Speakers Post Raises Turmoil in Ruling NCP in Nepal
The ruling Nepal Communist Party (NCP) is facing a major challenge for identifying a speaker for the parliament given that the deputy speaker ShivamayaTumbahangphe is refusing to resign her post and insisting that she should be nominated as the speaker.
The Chief whip of ruling Dev Gurung has ruled out ShivamayaTumbahangphe as the candidate for speaker of House of Representatives citing constitutional provision that the deputy speaker cannot be nominated for the post of the speaker without resigning from his/her post.
He has demanded the resignation of Tumbahangphe so that she can be fielded as NCP candidate for the speaker of the lower house.
Tumbahangphe on the other hand is concerned that if she resigns the chances of her nomination as the Speaker are limited given the patriarchy system that is evident in the NCP despite the party espousing left ideals of equality.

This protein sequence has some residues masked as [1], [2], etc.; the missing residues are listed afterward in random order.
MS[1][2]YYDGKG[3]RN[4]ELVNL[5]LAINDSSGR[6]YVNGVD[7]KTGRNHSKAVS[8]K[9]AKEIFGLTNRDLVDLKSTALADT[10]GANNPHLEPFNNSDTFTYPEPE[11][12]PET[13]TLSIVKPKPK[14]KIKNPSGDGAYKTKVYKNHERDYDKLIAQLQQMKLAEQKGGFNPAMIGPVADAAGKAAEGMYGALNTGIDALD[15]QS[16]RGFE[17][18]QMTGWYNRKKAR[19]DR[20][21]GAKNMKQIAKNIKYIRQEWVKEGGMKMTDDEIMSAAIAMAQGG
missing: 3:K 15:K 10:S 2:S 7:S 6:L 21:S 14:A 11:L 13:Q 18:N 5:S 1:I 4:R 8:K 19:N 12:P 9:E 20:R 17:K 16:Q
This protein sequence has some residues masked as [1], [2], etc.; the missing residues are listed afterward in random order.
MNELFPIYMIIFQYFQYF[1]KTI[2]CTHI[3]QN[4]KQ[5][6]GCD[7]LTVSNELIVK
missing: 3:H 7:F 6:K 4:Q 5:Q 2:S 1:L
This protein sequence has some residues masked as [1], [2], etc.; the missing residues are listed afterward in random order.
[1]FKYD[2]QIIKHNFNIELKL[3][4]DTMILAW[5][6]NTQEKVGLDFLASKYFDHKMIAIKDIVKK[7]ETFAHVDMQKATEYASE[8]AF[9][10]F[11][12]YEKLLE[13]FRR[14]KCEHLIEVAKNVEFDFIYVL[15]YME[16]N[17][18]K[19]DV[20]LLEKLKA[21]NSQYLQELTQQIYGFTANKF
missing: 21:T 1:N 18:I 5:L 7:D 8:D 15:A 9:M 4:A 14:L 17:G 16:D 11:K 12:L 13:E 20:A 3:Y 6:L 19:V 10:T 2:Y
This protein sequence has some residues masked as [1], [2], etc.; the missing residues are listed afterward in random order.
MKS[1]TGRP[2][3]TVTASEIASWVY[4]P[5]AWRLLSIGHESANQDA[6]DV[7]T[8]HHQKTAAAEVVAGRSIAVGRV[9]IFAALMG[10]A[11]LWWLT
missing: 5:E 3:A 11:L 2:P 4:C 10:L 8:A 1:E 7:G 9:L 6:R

“I won’t resign if the party is not ready to field me as House speaker,” she has indicated despite that fact that she was summoned to Baluwatar by the party’s chairmen-duo — KP Oli and Pushpa Kamal Dahal.
“She has a long background of fighting for women’s rights,” said women rights activist Sharmila Karki adding, “She is not giving up.”
“The sister [Tumbahangphe] joined politics in 1979 when I was secretary of Mechi Zonal Committee. It would be good if leaders don’t decide otherwise,” leader NCP Pradip Nepal wrote on his Facebook.
With tensions persisting within the party the speakers post is vacant thus creating a legislative crisis of sorts.
The rising concerns of the NCP are evident having lost some of the key seats in the recent bye elections.
There is thus a sense that the main opposition party the Nepali Congress is making a comeback and has been able to bag some key constituencies which had been the NCP bastion in the past.
Never the less the government and the ruling party should be more than satisfied with the outcome given that there has been any sign of mass resentment against the Party in the public as it was feared that delay in reorganization and reformation and the poor performance of the government may lead to loss of public confidence in the NCP to deliver on governance.